Windhoek-Minister of Urban and Rural Development, Sophia Shaningwa, has suggested the broading of the definition of housing from merely something that is bought through established financing mechanisms to a broad array of housing opportunities. These can range from secured land tenure with government support for incremental housing investment, housing for special needs, informal settlement upgrading, densification of existing plots and under-utilised inner city lots of land to targeted interventions for social and rental housing.
“The dominant understanding of housing as property, as simply an economic asset at times limits our vision of imagining better and more adequate housing. Proposals that rely solely on property values, financing mechanisms and formal incline will only be adequate to one part of the socio-economic spectrum we need to empower. Compatriots who earn a living in the informal economy and low-paid wage economy need housing as much as anybody else and solutions for them will not be the same as for government employees, civil servants or young professionals. The elderly, the unemployed, students and rural households are other specific groups we need to consider,” said Shaningwa yesterday, as she delivered the keynote address at the Public Forum on Namibia’s Urban Future 2017.
This year’s forum included speakers from neighbouring countries and overseas who shared their experiences and knowledge from their own perspective to assist the gathering in devising strategies to shape the future of housing and urbanisation in inclusive and equitable ways. This year, the forum titled “Rethinking Housing and Urbanisation” aims to address the broad spectrum of technical, economic, social and legal aspects that are relevant to the production of housing and urbanisation in general, to prepare the ground for a holistic, cross-disciplinary review of Namibia’s housing and urbanisation agenda.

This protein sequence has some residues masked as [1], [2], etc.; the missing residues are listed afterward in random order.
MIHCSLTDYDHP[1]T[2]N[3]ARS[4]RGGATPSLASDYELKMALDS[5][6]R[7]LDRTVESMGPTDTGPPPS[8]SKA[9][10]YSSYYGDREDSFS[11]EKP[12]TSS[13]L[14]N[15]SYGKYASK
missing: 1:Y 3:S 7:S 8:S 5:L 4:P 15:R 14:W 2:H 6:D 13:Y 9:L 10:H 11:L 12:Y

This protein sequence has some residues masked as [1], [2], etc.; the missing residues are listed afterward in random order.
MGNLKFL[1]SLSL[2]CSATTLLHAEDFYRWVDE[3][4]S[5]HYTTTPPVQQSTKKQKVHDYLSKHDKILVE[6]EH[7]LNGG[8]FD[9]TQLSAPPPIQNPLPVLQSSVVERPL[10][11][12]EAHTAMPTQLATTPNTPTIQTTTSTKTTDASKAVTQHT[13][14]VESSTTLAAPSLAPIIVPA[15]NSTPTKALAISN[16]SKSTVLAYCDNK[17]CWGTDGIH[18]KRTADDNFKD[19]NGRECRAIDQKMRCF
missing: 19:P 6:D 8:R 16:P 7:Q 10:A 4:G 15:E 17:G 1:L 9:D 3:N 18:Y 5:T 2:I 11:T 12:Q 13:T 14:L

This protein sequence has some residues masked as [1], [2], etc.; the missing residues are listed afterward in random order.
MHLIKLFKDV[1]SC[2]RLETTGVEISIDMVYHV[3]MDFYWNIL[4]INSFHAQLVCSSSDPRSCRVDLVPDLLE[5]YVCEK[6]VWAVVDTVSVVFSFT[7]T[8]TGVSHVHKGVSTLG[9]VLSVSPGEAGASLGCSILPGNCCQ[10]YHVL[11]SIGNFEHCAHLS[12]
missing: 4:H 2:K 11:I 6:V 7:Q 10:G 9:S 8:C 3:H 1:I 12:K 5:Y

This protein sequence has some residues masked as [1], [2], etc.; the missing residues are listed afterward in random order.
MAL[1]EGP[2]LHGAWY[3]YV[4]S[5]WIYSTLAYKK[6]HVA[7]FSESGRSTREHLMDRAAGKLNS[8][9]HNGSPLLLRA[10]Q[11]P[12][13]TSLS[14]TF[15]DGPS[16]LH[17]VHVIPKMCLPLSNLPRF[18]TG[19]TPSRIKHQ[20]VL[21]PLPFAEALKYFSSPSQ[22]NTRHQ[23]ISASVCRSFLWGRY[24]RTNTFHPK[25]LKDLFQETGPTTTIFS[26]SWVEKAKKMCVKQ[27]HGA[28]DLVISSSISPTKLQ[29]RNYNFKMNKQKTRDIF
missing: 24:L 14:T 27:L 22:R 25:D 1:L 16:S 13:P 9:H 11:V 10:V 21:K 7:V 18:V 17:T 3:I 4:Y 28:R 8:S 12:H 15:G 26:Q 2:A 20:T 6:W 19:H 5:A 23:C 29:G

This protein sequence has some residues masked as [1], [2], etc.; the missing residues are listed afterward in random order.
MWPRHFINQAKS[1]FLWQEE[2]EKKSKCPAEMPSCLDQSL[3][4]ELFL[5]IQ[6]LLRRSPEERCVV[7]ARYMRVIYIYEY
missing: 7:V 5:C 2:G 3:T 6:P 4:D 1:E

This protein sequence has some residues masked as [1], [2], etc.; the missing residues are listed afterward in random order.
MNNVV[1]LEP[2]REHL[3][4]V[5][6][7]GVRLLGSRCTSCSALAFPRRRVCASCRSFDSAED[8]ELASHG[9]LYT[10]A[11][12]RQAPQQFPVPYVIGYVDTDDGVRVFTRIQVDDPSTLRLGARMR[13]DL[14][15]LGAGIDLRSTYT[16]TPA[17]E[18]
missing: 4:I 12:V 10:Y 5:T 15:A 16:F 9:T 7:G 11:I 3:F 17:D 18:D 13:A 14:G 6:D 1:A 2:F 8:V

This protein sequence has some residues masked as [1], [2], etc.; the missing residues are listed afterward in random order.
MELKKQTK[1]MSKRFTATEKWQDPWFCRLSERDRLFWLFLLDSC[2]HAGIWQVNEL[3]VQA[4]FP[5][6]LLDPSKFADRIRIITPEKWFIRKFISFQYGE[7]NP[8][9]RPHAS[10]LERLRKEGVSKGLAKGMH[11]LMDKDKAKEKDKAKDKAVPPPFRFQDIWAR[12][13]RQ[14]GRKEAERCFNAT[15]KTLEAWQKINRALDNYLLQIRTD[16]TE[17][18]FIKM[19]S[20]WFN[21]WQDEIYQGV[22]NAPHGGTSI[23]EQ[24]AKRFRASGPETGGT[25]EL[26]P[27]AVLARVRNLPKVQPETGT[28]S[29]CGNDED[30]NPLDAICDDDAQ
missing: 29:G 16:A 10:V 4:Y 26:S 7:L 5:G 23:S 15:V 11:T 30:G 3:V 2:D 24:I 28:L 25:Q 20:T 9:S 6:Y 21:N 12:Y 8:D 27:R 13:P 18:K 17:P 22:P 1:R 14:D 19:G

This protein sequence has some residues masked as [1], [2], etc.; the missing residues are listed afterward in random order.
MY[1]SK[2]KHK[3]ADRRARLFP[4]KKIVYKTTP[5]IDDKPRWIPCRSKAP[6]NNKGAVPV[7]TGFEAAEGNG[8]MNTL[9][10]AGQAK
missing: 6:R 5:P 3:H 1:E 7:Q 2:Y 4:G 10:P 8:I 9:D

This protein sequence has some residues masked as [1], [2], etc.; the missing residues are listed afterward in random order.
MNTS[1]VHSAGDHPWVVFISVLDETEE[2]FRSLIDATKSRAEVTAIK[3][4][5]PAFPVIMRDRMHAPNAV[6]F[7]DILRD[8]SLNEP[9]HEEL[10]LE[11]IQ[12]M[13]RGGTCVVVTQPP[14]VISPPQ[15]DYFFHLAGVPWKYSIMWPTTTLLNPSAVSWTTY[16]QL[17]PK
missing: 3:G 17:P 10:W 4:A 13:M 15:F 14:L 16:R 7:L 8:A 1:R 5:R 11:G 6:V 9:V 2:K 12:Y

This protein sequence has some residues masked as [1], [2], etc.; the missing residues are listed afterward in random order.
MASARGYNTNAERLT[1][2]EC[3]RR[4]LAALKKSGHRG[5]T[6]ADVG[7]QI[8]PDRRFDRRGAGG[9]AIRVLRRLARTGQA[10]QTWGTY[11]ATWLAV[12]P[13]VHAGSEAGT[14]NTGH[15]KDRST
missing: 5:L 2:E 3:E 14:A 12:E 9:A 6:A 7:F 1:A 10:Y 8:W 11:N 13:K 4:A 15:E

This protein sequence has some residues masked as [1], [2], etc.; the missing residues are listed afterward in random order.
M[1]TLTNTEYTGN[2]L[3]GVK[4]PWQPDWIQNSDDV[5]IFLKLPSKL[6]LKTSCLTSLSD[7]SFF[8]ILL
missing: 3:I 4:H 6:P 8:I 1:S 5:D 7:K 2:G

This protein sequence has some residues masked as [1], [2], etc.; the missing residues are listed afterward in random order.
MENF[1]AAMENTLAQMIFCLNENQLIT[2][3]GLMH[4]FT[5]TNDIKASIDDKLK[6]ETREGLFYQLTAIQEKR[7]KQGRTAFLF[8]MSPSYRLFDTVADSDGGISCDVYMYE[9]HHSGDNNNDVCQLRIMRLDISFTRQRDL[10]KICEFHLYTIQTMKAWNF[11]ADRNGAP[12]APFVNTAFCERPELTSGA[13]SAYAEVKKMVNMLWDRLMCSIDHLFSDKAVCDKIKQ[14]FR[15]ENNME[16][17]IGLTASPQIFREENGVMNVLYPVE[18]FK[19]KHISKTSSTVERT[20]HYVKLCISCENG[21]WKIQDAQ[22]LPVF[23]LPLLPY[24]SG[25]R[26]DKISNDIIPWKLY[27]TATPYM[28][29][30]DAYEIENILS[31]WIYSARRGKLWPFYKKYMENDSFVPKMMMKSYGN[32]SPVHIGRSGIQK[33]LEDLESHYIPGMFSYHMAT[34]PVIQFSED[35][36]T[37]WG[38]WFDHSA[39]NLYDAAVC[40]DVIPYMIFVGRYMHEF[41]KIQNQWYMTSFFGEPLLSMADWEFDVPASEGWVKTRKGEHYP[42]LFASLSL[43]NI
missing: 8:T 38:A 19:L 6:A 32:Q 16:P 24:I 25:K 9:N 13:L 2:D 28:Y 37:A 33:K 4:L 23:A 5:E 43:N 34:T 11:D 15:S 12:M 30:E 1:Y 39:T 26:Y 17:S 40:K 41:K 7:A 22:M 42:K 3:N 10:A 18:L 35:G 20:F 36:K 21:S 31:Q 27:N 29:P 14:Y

Namibia has committed itself to various international resolutions. Most recently the New Urban Agenda, which was developed during the Habitat II conference in Quito, Ecuador, in October 2016.
Shaningwa added that since 2015 the urban and housing crisis has only become more pronounced in the public discourse and she is adamant that through the Harambee Prosperity Plan government has pledged to address the challenge head-on. “In fact, the President’s notion of building the Namibian House, is a metaphor for government’s ambitions to address the lasting socio-economic and spatial inequalities that Namibia is burdened with. However, today, it is up to us to turn these legacies around in ways that confirm the vision of a shared future in the Namibian House,” said Shaningwa.
The Minister added that due to government’s commitment to decentralization, deep thought is required not only regarding the form of rural housing but also regarding opportunities that can be developed in more remote areas of the country.
“Shelter alone will not empower people; it needs to allow them to have a base for generating a livelihood in whichever way they can. The large part of the Namibian population that relies on livelihoods generated from informal economic activities will need to be enabled to grow economic activities from their homes, to enable them to improve theirs and their families’ socio-economic situation from within,” said Shaningwa.